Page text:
Laser-Guided Sea-Monkeys Show That Tiny Animals Can Move Mountains of Seawater

Small crustaceans like krill could have a big effect on how seawater is mixed in the ocean.

New research suggests that plankton, like this adult brine shrimp, could play an important role in mixing oceans.

Swarms of tiny animals as small as brine shrimp—known to kids the world over as Sea-Monkeys—could have an outsize effect on ocean currents when they swim together in giant herds, according to new research.

Plankton, tiny marine creatures often thought of as mere drifters, actually aren't always so passive. Many move up and down in the ocean in dense layers throughout the day. These collective movements might produce currents large enough to mix seawater, says study co-author John Dabiri, an engineer studying biological physics at Caltech in Pasadena. (See "Sea Animals Change Climate Via Flutters and Flaps?")

If so, this mixing may need to be accounted for in simulations of Earth's future climate, Dabiri says.

Wind-and tide-driven currents move nutrients, heat, and salt around the ocean, and help to regulate the planet's temperature, Dabiri says. In recent years, scientists have started to seriously consider whether collective animal movements—like plankton swimming up and down en masse—could also be contributing to currents.

Dabiri and a colleague found in 2009 that jellyfish can actually move water over distances greater than their body length just by swimming. The layer of water closest to the jellyfish clings to the animal, with the "stickiness" of the water diminishing as it gets farther away from the jellyfish. A halo of water around the jellyfish gets dragged along by the animal as it moves.

"This was the first hint that animals could transport water over distances much longer than their body size," Dabiri says.

Herding Sea-Monkeys

Dabiri and colleague Monica Wilhelmus, also at Caltech, are extending that work to other important kinds of vertically migrating animals such as krill and copepods.

Krill are common in the ocean but difficult to keep in the laboratory, so the researchers used brine shrimp. Although they aren't part of the vertically migrating layers in the ocean, the brine shrimp swimming motion is similar to that of krill, they are easier to raise, and they are highly attracted to light. This made it possible to use lasers to trigger brine shrimp migration across tanks of water in the laboratory.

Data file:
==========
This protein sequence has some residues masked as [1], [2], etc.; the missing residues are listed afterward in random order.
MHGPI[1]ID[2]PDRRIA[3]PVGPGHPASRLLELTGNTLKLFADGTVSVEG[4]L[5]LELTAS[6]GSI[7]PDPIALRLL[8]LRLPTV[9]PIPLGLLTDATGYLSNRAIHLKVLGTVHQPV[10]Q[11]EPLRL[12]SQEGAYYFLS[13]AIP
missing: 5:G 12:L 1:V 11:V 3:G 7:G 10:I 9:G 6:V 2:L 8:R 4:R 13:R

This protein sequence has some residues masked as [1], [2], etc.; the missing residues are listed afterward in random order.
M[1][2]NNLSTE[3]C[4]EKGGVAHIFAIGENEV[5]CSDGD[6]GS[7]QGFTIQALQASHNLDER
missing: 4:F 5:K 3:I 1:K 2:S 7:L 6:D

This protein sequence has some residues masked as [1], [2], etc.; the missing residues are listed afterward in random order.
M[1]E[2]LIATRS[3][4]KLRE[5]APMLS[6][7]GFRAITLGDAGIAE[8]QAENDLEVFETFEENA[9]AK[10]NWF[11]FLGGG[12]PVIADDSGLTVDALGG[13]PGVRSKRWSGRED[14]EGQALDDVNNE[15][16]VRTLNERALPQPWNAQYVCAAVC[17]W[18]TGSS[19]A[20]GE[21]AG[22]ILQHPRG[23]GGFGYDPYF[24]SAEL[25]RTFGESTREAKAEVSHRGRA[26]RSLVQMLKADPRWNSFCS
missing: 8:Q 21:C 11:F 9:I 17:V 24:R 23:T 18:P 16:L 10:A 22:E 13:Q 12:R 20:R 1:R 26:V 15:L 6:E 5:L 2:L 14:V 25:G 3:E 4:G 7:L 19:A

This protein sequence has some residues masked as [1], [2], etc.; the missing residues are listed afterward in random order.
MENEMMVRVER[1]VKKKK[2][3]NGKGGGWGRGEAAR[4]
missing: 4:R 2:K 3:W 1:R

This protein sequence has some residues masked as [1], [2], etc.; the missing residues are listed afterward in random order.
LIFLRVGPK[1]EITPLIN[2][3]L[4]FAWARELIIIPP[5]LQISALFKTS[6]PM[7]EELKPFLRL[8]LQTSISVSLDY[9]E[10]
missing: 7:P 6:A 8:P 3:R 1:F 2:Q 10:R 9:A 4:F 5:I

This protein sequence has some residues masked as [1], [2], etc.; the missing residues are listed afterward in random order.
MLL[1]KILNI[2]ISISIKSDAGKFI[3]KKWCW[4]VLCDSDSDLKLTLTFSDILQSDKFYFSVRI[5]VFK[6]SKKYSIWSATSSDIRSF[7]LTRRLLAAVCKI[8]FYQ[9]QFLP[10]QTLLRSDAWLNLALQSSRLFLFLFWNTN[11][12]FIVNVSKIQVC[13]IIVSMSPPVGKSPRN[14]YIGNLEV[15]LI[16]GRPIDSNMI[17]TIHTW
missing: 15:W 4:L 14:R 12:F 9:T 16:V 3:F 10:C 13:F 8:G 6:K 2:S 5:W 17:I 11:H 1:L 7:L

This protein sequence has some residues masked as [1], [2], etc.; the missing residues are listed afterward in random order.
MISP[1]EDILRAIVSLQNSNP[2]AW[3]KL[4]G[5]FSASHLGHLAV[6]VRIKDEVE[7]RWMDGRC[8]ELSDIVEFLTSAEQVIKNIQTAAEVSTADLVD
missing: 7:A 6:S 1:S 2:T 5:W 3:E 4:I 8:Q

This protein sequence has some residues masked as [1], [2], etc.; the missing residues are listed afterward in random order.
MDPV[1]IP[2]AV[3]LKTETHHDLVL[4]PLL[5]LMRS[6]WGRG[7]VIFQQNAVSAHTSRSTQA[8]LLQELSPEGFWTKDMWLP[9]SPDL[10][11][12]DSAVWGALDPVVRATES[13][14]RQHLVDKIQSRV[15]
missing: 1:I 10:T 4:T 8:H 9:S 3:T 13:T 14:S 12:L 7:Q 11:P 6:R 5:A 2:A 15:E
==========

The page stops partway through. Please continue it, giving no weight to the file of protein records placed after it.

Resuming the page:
By seeding the water with silver-coated, hollow glass spheres, the researchers could see the fluid flow produced by their sea-monkey herd as it followed the lasers up and down in the tank.

The jet of water the animals produced behind them as they swam was moving faster than the surrounding water, says Dabiri. The edges of that "fast lane" snagged on the edges of the surrounding slower water, creating swirls and eddies known as Kelvin-Helmholtz instabilities.

Those swirls were much larger than the animals—which are half an inch (15 millimeters) long as adults—the researchers report Tuesday in the journal Physics of Fluids. The finding suggests that much larger groups of plankton could mix seawater by creating currents as they swim, Dabiri says.

It's a Big Ocean

Dabiri says that even he was surprised at how clearly the effect showed up in the laboratory experiments.

"My friends who are physical oceanographers have a healthy skepticism of [this] idea," he says. "But you have to remember that there are billions of [plankton] in the ocean, and the whole is greater than its parts."

Christian Noss, an environmental physicist at the University of Koblenz-Landau in Germany, says that he's not convinced the effect would scale up from the laboratory to the ocean. The study was well designed, he says, but unlike water in a small tank, water in the ocean is often stratified, with denser layers lying underneath lighter ones.

Noss's work with another tiny crustacean, known as Daphnia, showed that stratified conditions dampened the mixing produced by these animals.

Dabiri says he plans to test the stratification question and hopes to perform the same experiments at a larger scale in the ocean.

"To me, an interesting aspect of this work is to see animals that seem to be at the mercy of the water play a role in shaping their own environment," Dabiri says. "It's something that we hadn't appreciated, but these experiments are showing [that this] might be a common occurrence in the ocean."

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